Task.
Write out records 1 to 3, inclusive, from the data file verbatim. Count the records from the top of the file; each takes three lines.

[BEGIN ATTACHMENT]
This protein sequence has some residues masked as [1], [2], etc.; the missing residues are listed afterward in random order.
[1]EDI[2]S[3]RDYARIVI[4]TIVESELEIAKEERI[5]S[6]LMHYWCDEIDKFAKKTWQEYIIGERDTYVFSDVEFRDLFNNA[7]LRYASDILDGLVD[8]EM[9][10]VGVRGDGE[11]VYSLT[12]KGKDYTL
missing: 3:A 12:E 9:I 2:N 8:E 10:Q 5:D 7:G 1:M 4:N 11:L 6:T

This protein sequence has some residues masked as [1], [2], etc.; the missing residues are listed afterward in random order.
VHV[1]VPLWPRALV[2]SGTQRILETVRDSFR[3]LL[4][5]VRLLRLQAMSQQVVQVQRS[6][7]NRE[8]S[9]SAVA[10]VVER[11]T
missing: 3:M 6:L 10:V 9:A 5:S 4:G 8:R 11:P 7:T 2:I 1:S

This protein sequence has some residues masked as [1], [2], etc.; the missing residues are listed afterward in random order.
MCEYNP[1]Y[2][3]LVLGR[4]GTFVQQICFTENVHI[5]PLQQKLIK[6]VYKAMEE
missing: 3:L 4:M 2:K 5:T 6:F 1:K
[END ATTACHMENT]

This protein sequence has some residues masked as [1], [2], etc.; the missing residues are listed afterward in random order.
[1]EDI[2]S[3]RDYARIVI[4]TIVESELEIAKEERI[5]S[6]LMHYWCDEIDKFAKKTWQEYIIGERDTYVFSDVEFRDLFNNA[7]LRYASDILDGLVD[8]EM[9][10]VGVRGDGE[11]VYSLT[12]KGKDYTL
missing: 3:A 12:E 9:I 2:N 8:E 10:Q 5:D 7:G 1:M 4:N 11:L 6:T

This protein sequence has some residues masked as [1], [2], etc.; the missing residues are listed afterward in random order.
VHV[1]VPLWPRALV[2]SGTQRILETVRDSFR[3]LL[4][5]VRLLRLQAMSQQVVQVQRS[6][7]NRE[8]S[9]SAVA[10]VVER[11]T
missing: 3:M 6:L 10:V 9:A 5:S 4:G 8:R 11:P 7:T 2:I 1:S

This protein sequence has some residues masked as [1], [2], etc.; the missing residues are listed afterward in random order.
MCEYNP[1]Y[2][3]LVLGR[4]GTFVQQICFTENVHI[5]PLQQKLIK[6]VYKAMEE
missing: 3:L 4:M 2:K 5:T 6:F 1:K